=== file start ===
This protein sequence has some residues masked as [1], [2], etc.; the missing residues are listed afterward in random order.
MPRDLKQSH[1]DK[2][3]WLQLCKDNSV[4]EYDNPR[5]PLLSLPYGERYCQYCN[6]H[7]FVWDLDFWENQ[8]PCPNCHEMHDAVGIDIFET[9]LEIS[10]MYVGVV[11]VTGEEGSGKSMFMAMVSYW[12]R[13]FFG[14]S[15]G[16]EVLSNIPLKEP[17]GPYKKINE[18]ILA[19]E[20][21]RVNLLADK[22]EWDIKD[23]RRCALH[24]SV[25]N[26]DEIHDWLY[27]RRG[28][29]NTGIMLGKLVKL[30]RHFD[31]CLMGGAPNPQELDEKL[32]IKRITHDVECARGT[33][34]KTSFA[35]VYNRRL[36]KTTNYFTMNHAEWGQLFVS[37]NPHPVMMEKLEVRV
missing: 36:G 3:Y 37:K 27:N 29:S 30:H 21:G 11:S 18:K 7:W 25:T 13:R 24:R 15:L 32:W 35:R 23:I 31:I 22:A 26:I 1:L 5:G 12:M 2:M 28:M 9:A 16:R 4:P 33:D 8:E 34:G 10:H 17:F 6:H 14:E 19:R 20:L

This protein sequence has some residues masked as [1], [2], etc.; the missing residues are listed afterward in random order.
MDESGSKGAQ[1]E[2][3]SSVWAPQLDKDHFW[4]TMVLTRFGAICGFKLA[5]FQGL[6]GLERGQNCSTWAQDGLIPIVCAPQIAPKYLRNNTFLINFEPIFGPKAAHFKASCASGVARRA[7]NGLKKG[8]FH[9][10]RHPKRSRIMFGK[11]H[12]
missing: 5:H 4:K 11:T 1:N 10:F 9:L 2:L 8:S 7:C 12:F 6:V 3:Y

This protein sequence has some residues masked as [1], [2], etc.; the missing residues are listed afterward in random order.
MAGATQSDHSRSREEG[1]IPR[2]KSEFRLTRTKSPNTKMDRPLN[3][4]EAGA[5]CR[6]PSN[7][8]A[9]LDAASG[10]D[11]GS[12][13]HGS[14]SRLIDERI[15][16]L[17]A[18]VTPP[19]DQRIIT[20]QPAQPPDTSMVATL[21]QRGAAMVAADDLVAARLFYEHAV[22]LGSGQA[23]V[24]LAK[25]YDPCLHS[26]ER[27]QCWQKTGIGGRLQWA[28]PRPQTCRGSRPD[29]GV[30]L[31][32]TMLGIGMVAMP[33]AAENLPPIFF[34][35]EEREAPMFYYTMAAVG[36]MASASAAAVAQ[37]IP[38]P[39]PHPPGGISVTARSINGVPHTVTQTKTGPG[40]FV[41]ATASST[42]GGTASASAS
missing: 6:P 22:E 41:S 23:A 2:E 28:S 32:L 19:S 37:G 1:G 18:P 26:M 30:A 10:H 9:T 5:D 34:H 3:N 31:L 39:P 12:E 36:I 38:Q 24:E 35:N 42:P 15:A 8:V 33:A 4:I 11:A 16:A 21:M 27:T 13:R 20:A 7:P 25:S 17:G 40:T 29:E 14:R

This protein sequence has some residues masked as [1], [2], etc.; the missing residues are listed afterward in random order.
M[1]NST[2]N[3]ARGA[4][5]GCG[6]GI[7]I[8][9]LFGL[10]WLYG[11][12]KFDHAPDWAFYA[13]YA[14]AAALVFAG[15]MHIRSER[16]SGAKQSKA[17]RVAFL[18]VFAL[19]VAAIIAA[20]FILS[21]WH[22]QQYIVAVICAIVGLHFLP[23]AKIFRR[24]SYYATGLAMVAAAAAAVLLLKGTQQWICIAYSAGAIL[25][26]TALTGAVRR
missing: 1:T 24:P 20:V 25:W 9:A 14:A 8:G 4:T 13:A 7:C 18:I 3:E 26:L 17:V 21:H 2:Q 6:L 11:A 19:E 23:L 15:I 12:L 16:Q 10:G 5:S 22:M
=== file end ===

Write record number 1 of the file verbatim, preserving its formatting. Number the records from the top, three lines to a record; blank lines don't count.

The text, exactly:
This protein sequence has some residues masked as [1], [2], etc.; the missing residues are listed afterward in random order.
MPRDLKQSH[1]DK[2][3]WLQLCKDNSV[4]EYDNPR[5]PLLSLPYGERYCQYCN[6]H[7]FVWDLDFWENQ[8]PCPNCHEMHDAVGIDIFET[9]LEIS[10]MYVGVV[11]VTGEEGSGKSMFMAMVSYW[12]R[13]FFG[14]S[15]G[16]EVLSNIPLKEP[17]GPYKKINE[18]ILA[19]E[20][21]RVNLLADK[22]EWDIKD[23]RRCALH[24]SV[25]N[26]DEIHDWLY[27]RRG[28][29]NTGIMLGKLVKL[30]RHFD[31]CLMGGAPNPQELDEKL[32]IKRITHDVECARGT[33][34]KTSFA[35]VYNRRL[36]KTTNYFTMNHAEWGQLFVS[37]NPHPVMMEKLEVRV
missing: 36:G 3:Y 37:K 27:N 29:S 30:H 21:G 11:S 18:K 7:W 25:T 13:R 24:R 15:L 32:W 35:R 23:I 31:I 22:A 26:I 1:L 5:G 12:M 2:M 28:M 9:A 16:R 4:P 33:D 8:E 34:G 10:H 17:F 6:H 14:E 19:R 20:L